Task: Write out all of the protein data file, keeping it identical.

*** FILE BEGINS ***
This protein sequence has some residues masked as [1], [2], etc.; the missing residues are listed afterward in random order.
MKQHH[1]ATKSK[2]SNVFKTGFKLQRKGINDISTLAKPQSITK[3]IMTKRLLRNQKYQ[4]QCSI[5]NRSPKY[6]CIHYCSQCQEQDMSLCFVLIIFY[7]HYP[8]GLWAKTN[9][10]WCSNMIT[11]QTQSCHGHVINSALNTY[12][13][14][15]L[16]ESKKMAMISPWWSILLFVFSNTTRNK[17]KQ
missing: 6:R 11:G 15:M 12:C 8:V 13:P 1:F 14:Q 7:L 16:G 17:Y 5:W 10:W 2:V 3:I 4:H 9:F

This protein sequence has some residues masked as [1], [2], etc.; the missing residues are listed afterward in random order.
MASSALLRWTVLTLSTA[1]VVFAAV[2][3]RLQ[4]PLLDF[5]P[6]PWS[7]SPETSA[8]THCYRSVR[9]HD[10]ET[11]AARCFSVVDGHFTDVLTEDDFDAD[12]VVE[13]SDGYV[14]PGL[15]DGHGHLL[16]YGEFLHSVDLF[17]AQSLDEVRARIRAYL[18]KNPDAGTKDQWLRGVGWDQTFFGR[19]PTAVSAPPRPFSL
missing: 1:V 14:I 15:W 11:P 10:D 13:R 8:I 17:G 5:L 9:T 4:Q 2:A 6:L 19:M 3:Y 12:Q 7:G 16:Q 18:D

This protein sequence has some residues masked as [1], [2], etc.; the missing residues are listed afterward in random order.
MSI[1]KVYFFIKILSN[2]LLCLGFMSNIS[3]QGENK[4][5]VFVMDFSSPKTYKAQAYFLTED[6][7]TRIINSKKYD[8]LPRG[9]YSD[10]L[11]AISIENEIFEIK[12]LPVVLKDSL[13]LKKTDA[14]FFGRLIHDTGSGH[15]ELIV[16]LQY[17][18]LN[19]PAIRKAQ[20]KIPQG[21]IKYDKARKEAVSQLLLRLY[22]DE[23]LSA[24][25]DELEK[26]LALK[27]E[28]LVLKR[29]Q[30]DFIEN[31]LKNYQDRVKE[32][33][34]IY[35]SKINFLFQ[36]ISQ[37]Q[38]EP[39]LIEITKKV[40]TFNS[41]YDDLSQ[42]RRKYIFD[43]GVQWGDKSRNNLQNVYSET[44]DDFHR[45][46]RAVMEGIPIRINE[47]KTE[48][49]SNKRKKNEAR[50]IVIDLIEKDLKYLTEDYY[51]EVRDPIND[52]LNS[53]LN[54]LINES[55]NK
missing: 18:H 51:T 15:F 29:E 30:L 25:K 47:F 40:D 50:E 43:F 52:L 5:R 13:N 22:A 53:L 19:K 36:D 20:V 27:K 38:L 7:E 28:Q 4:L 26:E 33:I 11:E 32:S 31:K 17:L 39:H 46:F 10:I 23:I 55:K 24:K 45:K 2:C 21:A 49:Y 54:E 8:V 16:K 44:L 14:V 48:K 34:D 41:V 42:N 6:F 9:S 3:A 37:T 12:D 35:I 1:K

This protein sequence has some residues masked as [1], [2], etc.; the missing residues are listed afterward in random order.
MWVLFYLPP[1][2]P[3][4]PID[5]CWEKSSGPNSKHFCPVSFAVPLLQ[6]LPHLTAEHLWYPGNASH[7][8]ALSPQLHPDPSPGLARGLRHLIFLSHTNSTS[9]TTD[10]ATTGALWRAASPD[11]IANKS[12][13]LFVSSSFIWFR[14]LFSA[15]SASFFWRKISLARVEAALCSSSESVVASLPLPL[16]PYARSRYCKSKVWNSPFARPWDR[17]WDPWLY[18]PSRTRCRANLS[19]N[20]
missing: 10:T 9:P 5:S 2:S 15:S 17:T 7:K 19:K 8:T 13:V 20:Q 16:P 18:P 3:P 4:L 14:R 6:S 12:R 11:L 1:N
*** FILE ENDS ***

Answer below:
This protein sequence has some residues masked as [1], [2], etc.; the missing residues are listed afterward in random order.
MKQHH[1]ATKSK[2]SNVFKTGFKLQRKGINDISTLAKPQSITK[3]IMTKRLLRNQKYQ[4]QCSI[5]NRSPKY[6]CIHYCSQCQEQDMSLCFVLIIFY[7]HYP[8]GLWAKTN[9][10]WCSNMIT[11]QTQSCHGHVINSALNTY[12][13][14][15]L[16]ESKKMAMISPWWSILLFVFSNTTRNK[17]KQ
missing: 6:R 11:G 15:M 12:C 8:V 13:P 1:F 14:Q 7:L 16:G 17:Y 5:W 10:W 2:V 3:I 4:H 9:F

This protein sequence has some residues masked as [1], [2], etc.; the missing residues are listed afterward in random order.
MASSALLRWTVLTLSTA[1]VVFAAV[2][3]RLQ[4]PLLDF[5]P[6]PWS[7]SPETSA[8]THCYRSVR[9]HD[10]ET[11]AARCFSVVDGHFTDVLTEDDFDAD[12]VVE[13]SDGYV[14]PGL[15]DGHGHLL[16]YGEFLHSVDLF[17]AQSLDEVRARIRAYL[18]KNPDAGTKDQWLRGVGWDQTFFGR[19]PTAVSAPPRPFSL
missing: 1:V 14:I 15:W 11:P 10:D 13:R 8:I 17:G 5:L 9:T 4:Q 2:A 6:L 19:M 3:Y 12:Q 7:G 16:Q 18:D

This protein sequence has some residues masked as [1], [2], etc.; the missing residues are listed afterward in random order.
MSI[1]KVYFFIKILSN[2]LLCLGFMSNIS[3]QGENK[4][5]VFVMDFSSPKTYKAQAYFLTED[6][7]TRIINSKKYD[8]LPRG[9]YSD[10]L[11]AISIENEIFEIK[12]LPVVLKDSL[13]LKKTDA[14]FFGRLIHDTGSGH[15]ELIV[16]LQY[17][18]LN[19]PAIRKAQ[20]KIPQG[21]IKYDKARKEAVSQLLLRLY[22]DE[23]LSA[24][25]DELEK[26]LALK[27]E[28]LVLKR[29]Q[30]DFIEN[31]LKNYQDRVKE[32][33][34]IY[35]SKINFLFQ[36]ISQ[37]Q[38]EP[39]LIEITKKV[40]TFNS[41]YDDLSQ[42]RRKYIFD[43]GVQWGDKSRNNLQNVYSET[44]DDFHR[45][46]RAVMEGIPIRINE[47]KTE[48][49]SNKRKKNEAR[50]IVIDLIEKDLKYLTEDYY[51]EVRDPIND[52]LNS[53]LN[54]LINES[55]NK
missing: 18:H 51:T 15:F 29:E 30:L 25:K 47:F 40:D 50:E 43:F 52:L 5:R 13:N 22:A 53:L 19:K 36:D 20:V 27:K 38:L 7:E 28:Q 4:L 26:E 33:I 11:E 32:S 31:K 17:L 39:H 46:F 10:I 23:I 55:K 24:K 45:K 2:C 21:A 49:Y 54:E 8:V 16:K 44:L 14:V 48:K 34:D 41:V 42:N 6:F 9:S 3:A 37:T 12:D 35:I 1:K

This protein sequence has some residues masked as [1], [2], etc.; the missing residues are listed afterward in random order.
MWVLFYLPP[1][2]P[3][4]PID[5]CWEKSSGPNSKHFCPVSFAVPLLQ[6]LPHLTAEHLWYPGNASH[7][8]ALSPQLHPDPSPGLARGLRHLIFLSHTNSTS[9]TTD[10]ATTGALWRAASPD[11]IANKS[12][13]LFVSSSFIWFR[14]LFSA[15]SASFFWRKISLARVEAALCSSSESVVASLPLPL[16]PYARSRYCKSKVWNSPFARPWDR[17]WDPWLY[18]PSRTRCRANLS[19]N[20]
missing: 10:T 9:P 5:S 2:S 15:S 17:T 7:K 19:K 8:T 13:V 20:Q 16:P 18:P 3:P 4:L 14:R 6:S 12:R 11:L 1:N